The former president of the V Foundation for Cancer Research will speak next week at Purdue University. Nick Valvano, brother of the late college basketball coach Jim Valvano, will deliver the keynote address of the school's Cancer Culture & Community Colloquium.

October 31, 2013

News Release

West Lafayette, Ind. — Nick Valvano, president emeritus of The V Foundation for Cancer Research, will give the keynote address for Purdue University's Cancer Culture & Community Colloquium at 7:30 p.m. Nov. 7 in Stewart Center's Fowler Hall.

Valvano is the eldest brother of Jim Valvano, the late North Carolina State University basketball coach and TV commentator who founded The V Foundation after his diagnosis with cancer. The Purdue Cancer Culture & Community (CCC) event, which is free and open to the public, is titled, “Laugh, Think and Cry: The Legacy of Jimmy V's Last Speech.”

The annual event, led by Discovery Park's Oncological Sciences Center in partnership with the College of Liberal Arts, also will feature a special video presentation by ESPN college basketball sportscaster Dick Vitale. A longtime friend and ESPN broadcast partner of Jim Valvano, Vitale still serves on The V Foundation board and has been a tireless supporter of its efforts.

Jim Valvano lost his battle with cancer on April 28, 1993, two months after delivering his famous ESPYs award speech “Don't Give Up … Don't Ever Give Up.” ESPN supports the “Jimmy V Week for Cancer Research,” now in its seventh year, to raise money and bring attention to the cause.

“This year's Cancer Culture & Community event will explore the legacy of Jimmy V, an award-winning coach and victim to cancer, and his inspiring last speech,” said Marietta Harrison, director of the Oncological Sciences Center and Purdue associate vice president for research.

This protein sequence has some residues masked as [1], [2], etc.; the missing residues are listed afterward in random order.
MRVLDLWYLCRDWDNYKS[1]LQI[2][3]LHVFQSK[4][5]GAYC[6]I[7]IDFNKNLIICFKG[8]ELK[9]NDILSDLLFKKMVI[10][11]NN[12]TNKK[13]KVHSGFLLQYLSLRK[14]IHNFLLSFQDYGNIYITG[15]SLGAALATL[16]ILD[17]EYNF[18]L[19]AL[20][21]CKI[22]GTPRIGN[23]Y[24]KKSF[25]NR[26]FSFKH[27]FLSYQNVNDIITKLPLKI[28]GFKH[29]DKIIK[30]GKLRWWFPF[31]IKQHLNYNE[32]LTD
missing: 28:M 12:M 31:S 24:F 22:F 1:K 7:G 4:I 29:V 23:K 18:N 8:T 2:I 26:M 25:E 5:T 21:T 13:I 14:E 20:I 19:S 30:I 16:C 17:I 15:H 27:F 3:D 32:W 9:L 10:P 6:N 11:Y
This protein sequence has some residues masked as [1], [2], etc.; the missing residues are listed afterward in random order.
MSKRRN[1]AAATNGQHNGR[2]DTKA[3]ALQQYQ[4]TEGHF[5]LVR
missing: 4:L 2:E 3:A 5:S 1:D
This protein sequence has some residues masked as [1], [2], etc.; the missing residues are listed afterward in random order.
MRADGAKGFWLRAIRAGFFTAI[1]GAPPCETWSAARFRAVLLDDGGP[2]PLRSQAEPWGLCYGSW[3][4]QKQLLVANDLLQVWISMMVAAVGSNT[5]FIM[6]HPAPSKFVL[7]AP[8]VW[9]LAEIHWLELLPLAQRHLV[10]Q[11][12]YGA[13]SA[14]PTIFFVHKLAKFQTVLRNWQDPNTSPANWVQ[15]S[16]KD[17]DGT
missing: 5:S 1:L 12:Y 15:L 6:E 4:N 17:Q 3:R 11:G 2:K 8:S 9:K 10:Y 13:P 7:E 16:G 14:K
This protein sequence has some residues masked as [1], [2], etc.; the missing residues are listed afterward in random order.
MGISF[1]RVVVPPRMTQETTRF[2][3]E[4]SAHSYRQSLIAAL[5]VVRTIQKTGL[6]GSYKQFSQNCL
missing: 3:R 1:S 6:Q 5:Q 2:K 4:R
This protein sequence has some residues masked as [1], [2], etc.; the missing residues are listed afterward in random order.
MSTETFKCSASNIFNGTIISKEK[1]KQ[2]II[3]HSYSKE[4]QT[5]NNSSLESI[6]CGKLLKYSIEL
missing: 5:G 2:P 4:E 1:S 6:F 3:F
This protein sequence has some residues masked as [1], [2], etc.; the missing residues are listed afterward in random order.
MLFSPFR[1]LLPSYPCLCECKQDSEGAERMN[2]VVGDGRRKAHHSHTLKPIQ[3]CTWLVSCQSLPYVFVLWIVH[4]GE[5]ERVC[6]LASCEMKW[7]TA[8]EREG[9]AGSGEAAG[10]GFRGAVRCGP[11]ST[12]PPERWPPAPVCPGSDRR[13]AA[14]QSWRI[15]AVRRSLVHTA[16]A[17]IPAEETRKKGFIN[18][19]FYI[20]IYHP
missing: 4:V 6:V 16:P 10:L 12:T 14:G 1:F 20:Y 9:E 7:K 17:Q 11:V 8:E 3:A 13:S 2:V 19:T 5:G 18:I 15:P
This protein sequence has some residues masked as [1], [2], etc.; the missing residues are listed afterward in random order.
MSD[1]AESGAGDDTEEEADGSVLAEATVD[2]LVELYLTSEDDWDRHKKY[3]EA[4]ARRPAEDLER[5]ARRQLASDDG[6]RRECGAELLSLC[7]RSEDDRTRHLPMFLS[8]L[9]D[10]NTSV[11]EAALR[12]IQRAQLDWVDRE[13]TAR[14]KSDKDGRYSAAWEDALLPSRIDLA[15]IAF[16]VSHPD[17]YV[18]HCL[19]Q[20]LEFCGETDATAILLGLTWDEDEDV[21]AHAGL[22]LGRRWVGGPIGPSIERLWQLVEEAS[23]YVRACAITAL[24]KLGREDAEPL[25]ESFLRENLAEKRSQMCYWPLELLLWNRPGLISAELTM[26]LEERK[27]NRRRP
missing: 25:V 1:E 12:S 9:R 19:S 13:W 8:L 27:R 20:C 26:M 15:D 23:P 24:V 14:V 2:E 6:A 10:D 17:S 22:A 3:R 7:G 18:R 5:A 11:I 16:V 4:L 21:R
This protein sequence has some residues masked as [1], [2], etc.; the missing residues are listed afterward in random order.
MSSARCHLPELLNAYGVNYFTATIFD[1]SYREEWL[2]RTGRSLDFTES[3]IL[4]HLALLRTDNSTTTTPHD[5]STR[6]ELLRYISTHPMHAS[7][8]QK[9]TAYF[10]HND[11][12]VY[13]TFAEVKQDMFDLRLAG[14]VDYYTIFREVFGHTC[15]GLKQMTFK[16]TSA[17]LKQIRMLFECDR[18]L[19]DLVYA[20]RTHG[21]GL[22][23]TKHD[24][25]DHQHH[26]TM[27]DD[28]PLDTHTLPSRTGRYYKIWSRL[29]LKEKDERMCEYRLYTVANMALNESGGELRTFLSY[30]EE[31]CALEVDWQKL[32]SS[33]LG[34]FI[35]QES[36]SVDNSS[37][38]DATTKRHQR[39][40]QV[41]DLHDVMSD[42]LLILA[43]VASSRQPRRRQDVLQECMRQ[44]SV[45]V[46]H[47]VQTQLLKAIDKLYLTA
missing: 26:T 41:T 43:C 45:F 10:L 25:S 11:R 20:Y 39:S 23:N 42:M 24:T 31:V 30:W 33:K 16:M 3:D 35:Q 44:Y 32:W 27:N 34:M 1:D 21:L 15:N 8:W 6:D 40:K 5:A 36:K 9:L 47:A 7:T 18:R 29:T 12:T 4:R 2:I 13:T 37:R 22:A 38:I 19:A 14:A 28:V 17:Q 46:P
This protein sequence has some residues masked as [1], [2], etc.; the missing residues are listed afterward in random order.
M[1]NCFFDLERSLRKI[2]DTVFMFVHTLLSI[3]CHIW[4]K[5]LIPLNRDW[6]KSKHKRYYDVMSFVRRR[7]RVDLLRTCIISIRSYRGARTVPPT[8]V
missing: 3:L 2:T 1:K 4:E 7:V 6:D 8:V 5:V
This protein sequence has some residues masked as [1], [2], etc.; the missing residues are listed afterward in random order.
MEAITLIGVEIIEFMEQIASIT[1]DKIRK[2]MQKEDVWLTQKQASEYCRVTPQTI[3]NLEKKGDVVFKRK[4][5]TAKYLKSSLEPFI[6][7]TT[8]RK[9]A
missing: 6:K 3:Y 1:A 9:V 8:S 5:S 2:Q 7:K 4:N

“His brother, Nick, and legendary sportscaster Dick Vitale, who escorted Jimmy to the stage the night of that historic speech, will examine what Jimmy V's message meant for sports, for people with cancer and for The V Foundation, as well as how cancer research has evolved since.”

Cancer survivor Terry Kix, Purdue women's basketball director of operations, also will speak, and Andrew Brightman, assistant head of the Purdue School of Biomedical Engineering, will deliver a performance of “Coach.”

Nick Valvano, who received the 2013 Shingleton Award from the Duke Cancer Institute for his outstanding service and generosity in the fight against cancer, spent 13 years as chief executive officer of The V Foundation before retiring in August 2012. He remains on the foundation board and takes part in special projects.

Under Valvano's leadership, The V Foundation awarded more than $115 million for cancer research grants to more than 100 facilities across 38 states nationwide and awards 100 percent of direct cash donations and net event proceeds to cancer research.

Susan Braun succeeded Valvano as the V Foundation CEO in September 2012. She also had served as executive director at Commonweal in California, a nonprofit health and environmental research institute.

Partnering with the Oncological Sciences Center and the College of Liberal Arts for the upcoming colloquium are Purdue Athletics, Department of English, Discovery Lecture Series, WBAA Public Radio, the Patti and Rusty Rueff Department of Visual and Performing Arts, the Purdue Center for Cancer Research, the Office of the Provost and the Office of Public Affairs.

The Oncological Sciences Center and the College of Liberal Arts launched the annual Cancer Culture & Community initiative in 2007 to explore how the arts and literature provide an outlet of expression to those struggling with cancer.

The Oncological Sciences Center, created through a gift from The Lilly Endowment in 2005, is the Discovery Park arm of the Purdue University Center for Cancer Research. It builds on existing research areas and is expanding Purdue's thrust into nanotechnology, community discovery clinical trials, and cancer care and prevention.

Source: Purdue University

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